Nonrecurrent PMP22-RAI1 contiguous gene deletions arise from replication-based mechanisms and result in Smith-Magenis syndrome with evident peripheral neuropathy.

TitleNonrecurrent PMP22-RAI1 contiguous gene deletions arise from replication-based mechanisms and result in Smith-Magenis syndrome with evident peripheral neuropathy.
Publication TypeJournal Article
Year of Publication2016
AuthorsYuan, B, Neira, J, Gu, S, Harel, T, Liu, P, Briceño, I, Elsea, SH, Gómez, A, Potocki, L, Lupski, JR
JournalHum Genet
Volume135
Issue10
Pagination1161-74
Date Published2016 Oct
ISSN1432-1203
Abstract

Hereditary neuropathy with liability to pressure palsies (HNPP) and Smith-Magenis syndrome (SMS) are genomic disorders associated with deletion copy number variants involving chromosome 17p12 and 17p11.2, respectively. Nonallelic homologous recombination (NAHR)-mediated recurrent deletions are responsible for the majority of HNPP and SMS cases; the rearrangement products encompass the key dosage-sensitive genes PMP22 and RAI1, respectively, and result in haploinsufficiency for these genes. Less frequently, nonrecurrent genomic rearrangements occur at this locus. Contiguous gene duplications encompassing both PMP22 and RAI1, i.e., PMP22-RAI1 duplications, have been investigated, and replication-based mechanisms rather than NAHR have been proposed for these rearrangements. In the current study, we report molecular and clinical characterizations of six subjects with the reciprocal phenomenon of deletions spanning both genes, i.e., PMP22-RAI1 deletions. Molecular studies utilizing high-resolution array comparative genomic hybridization and breakpoint junction sequencing identified mutational signatures that were suggestive of replication-based mechanisms. Systematic clinical studies revealed features consistent with SMS, including features of intellectual disability, speech and gross motor delays, behavioral problems and ocular abnormalities. Five out of six subjects presented clinical signs and/or objective electrophysiologic studies of peripheral neuropathy. Clinical profiling may improve the clinical management of this unique group of subjects, as the peripheral neuropathy can be more severe or of earlier onset as compared to SMS patients having the common recurrent deletion. Moreover, the current study, in combination with the previous report of PMP22-RAI1 duplications, contributes to the understanding of rare complex phenotypes involving multiple dosage-sensitive genes from a genetic mechanistic standpoint.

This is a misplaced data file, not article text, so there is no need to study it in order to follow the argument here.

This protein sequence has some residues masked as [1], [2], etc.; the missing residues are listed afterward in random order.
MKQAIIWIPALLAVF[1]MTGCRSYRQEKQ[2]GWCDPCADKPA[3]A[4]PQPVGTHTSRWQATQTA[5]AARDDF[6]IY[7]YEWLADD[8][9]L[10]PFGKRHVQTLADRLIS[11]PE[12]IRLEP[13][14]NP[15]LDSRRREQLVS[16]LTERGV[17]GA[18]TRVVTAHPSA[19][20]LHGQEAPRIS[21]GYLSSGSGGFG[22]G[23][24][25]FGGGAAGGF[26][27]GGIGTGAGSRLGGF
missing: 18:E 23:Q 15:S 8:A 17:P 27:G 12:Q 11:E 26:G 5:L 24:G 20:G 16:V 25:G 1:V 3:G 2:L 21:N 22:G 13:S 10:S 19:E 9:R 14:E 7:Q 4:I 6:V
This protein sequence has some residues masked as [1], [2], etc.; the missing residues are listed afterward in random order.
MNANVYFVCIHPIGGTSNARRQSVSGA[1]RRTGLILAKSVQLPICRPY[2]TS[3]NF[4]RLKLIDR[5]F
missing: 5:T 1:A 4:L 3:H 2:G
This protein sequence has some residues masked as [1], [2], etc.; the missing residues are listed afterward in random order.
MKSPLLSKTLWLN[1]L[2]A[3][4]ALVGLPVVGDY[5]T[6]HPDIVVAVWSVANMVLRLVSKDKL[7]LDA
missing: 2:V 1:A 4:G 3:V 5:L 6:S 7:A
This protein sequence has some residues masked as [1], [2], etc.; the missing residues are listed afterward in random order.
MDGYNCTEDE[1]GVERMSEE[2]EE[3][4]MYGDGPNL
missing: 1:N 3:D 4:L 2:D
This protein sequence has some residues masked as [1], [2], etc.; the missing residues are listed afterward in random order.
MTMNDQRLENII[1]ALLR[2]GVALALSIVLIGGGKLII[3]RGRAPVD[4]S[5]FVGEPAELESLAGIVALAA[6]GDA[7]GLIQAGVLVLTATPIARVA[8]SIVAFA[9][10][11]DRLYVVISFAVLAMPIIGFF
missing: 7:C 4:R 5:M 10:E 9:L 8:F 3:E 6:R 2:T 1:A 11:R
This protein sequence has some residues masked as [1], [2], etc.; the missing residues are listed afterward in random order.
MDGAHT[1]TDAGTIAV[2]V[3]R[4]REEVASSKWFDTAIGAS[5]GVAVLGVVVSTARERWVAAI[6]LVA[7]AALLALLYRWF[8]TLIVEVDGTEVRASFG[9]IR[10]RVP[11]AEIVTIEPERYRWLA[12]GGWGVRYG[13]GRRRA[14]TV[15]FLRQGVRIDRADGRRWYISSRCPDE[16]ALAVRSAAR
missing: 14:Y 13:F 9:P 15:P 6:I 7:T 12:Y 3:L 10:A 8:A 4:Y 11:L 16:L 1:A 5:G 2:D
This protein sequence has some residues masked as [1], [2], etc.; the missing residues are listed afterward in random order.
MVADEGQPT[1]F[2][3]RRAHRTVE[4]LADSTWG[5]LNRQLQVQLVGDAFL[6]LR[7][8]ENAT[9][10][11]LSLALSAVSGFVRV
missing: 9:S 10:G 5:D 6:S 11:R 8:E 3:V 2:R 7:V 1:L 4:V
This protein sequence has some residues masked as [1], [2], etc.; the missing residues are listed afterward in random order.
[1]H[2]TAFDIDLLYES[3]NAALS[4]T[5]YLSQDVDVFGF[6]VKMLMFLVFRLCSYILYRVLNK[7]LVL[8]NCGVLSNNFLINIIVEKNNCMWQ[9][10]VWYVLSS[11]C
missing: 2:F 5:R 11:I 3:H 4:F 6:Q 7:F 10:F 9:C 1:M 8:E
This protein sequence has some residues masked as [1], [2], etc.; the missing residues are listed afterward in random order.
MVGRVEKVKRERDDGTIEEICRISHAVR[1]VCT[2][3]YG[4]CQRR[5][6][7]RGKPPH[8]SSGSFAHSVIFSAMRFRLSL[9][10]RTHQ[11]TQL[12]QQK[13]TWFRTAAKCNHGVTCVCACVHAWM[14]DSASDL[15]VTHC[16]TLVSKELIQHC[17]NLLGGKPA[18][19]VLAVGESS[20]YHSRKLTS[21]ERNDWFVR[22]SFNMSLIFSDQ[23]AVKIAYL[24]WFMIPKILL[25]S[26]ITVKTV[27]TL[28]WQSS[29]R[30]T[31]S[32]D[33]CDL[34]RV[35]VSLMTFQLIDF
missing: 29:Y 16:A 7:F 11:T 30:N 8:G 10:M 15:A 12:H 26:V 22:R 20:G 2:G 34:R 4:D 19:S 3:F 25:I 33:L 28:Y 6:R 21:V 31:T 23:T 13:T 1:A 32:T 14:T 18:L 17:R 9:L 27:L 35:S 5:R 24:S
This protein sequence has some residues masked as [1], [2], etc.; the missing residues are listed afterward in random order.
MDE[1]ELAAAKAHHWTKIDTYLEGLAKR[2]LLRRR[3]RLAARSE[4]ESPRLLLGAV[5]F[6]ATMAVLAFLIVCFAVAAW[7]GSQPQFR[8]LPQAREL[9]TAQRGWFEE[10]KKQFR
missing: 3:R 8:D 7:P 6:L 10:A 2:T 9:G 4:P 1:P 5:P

DOI10.1007/s00439-016-1703-5
Alternate JournalHum. Genet.
PubMed ID27386852
PubMed Central IDPMC5021589
Grant ListU54 HG006542 / HG / NHGRI NIH HHS / United States
T32 GM007526 / GM / NIGMS NIH HHS / United States
UM1 HG006542 / HG / NHGRI NIH HHS / United States
R24 EY019861 / EY / NEI NIH HHS / United States
P30 HD024064 / HD / NICHD NIH HHS / United States
R01 EY021163 / EY / NEI NIH HHS / United States
R01 GM106373 / GM / NIGMS NIH HHS / United States
R01 NS058529 / NS / NINDS NIH HHS / United States